• 5. Cabin Operations Flight Operations Briefing Notes Unplanned Ground Evacuation Assessing Outside Conditions Before opening an exit, the cabin crew must check that the outside conditions are safe, and that the slide deployment area is clear of: • Fire • Smoke • Obstacles • Debris. The cabin crew should open the exit, only if it safe to do so. The cabin crew must hold on to the frame assist handle. The cabin crew can use commands such as “Stand back, stand back” to hold passengers back from the exit, during the exit opening and slide deployment sequence. The cabin crew must visually check that the slide is deployed and fully inflated. When the cabin crew confirms that the exit is usable, they can start the evacuation. The cabin crew should only use the command “Come this way” when a cabin crewmember has confirmed that the exit is usable. Able-Bodied Passenger (ABP) Commands The cabin crew should be trained to identify passengers who could be Able-Bodied Passengers (ABPs), in order to assist the cabin crew with safety-related tasks during an evacuation. The cabin crew can easily identify ABPs during the passenger boarding process. ABPs can assist and protect the cabin crew during the door opening and slide inflation sequence, by keeping passengers back from the exit, until the slide is inflated and conditions are safe. Use of the Assist Space Each aircraft has a dedicated assist space located on either side of the door. The cabin crew must firmly grasp the frame assist handle and position themselves correctly in the assist space. This will: • Prevent the cabin crewmember from being pushed out of the exit • Prevent the cabin crewmember from interfering with evacuating passengers. Crowd Control Commands The cabin crew must have absolute control of the situation, and provide assertive commands and instructions to passengers. There are documented cases of evacuations during which the passengers did not behave appropriately, and did not comply with the instructions provided by the cabin crew. Page 5 of 14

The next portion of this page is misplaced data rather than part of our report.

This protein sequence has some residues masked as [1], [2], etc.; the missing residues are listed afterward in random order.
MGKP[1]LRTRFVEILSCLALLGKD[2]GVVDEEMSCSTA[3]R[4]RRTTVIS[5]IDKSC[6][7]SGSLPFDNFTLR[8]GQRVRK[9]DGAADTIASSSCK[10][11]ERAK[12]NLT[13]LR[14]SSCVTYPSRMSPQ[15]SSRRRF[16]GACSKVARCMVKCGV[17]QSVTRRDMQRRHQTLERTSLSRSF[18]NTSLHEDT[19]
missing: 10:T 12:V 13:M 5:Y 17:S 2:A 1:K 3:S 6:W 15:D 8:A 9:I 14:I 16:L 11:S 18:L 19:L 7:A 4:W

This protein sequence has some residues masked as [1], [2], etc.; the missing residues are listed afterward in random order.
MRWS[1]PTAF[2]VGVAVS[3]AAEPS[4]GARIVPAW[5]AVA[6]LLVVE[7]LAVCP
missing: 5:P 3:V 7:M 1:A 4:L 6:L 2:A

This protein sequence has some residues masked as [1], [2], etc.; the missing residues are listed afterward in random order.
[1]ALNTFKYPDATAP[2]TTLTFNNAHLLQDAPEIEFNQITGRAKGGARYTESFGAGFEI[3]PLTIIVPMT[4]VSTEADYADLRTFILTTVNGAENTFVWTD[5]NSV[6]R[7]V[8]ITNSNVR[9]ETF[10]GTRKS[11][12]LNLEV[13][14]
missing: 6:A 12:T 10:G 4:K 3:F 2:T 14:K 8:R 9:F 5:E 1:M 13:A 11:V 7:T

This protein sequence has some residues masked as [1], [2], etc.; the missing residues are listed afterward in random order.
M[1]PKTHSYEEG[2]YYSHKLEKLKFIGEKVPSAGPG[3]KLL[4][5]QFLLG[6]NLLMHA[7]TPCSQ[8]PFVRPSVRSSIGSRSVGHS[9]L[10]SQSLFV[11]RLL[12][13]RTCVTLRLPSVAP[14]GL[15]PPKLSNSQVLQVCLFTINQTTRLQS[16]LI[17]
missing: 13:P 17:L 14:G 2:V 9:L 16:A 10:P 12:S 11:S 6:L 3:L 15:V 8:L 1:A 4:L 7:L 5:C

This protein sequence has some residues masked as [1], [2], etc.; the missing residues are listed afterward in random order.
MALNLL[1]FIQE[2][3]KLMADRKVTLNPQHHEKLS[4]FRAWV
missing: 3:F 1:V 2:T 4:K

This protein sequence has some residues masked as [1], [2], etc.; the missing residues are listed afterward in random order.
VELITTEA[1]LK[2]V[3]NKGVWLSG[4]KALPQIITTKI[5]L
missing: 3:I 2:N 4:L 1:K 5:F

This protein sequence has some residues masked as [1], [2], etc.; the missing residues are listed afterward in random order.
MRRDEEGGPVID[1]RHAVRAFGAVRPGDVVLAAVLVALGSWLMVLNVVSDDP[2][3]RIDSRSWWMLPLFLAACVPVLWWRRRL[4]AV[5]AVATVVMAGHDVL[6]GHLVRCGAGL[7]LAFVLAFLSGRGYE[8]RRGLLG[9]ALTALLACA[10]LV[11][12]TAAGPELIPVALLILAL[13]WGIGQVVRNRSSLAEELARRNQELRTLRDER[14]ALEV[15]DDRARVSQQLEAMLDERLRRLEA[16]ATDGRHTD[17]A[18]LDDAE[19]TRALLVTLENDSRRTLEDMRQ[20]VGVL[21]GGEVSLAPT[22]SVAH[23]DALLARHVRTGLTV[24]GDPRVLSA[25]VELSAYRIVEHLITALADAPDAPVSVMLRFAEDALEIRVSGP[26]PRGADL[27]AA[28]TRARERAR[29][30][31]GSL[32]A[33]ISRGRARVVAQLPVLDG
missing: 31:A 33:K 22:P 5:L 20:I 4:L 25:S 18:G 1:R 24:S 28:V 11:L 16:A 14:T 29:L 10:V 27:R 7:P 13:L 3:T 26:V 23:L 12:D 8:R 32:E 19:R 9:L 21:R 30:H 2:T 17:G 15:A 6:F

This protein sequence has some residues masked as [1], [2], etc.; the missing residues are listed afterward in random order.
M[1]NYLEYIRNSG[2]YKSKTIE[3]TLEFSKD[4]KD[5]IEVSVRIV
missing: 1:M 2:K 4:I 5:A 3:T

• 6. Cabin Operations Flight Operations Briefing Notes Unplanned Ground Evacuation It is important to note that during evacuations, especially when there is a possible life-threatening situation, passengers may react in many different ways, such as by: • Panicking (screaming, crying, hysteria) • Freezing up (not able to react) • Not being aware that danger exists • Pushing • Exiting with carry-on baggage. Carry-on Baggage Many studies, such as the Safety Study conducted in 2000 by the US National Transportation Safety Board (NTSB), and investigation reports document the fact that in some cases, it was necessary for the cabin crew to argue with passengers because passengers attempted to carry baggage to the exits during emergencies (in one case, the evacuating passenger tried to exit with his guitar!). Carry-on baggage brought to the exits can cause blockages and congestion at the exit and in the aisles, and reduce the efficiency of the evacuation. An Australian Transportation Safety Board (ATSB) report in 2001 reported that in an accident that occurred in 1999, some passengers were authorized to take baggage with them as they evacuated the aircraft. When the cabin crew attempted to enforce that passengers leave their carry-on baggage behind, the passenger flow from the exit became less orderly. This example illustrates an important point: If the cabin crew gives the command to passengers to leave their carry-on baggage behind during the evacuation, this may be too late. Therefore, the cabin crew should instruct passengers to leave their baggage at the beginning of the evacuation. Some examples of possible commands are: • “Open seatbelts, leave everything” • “Open seatbelts, no baggage”. The cabin crew can also include this information in the passenger pre-flight safety briefing in order to reinforce the message, i.e.: “If an emergency evacuation is necessary, leave all your belongings behind.” Exit Flow Management Commands It is essential that passengers evacuate the aircraft immediately. The cabin crew must monitor the evacuation, and maintain an even flow of passengers from each exit, to avoid congestion at the end of the slides. The cabin crew must continually monitor the slide to ensure that it remains safe for use. Page 6 of 14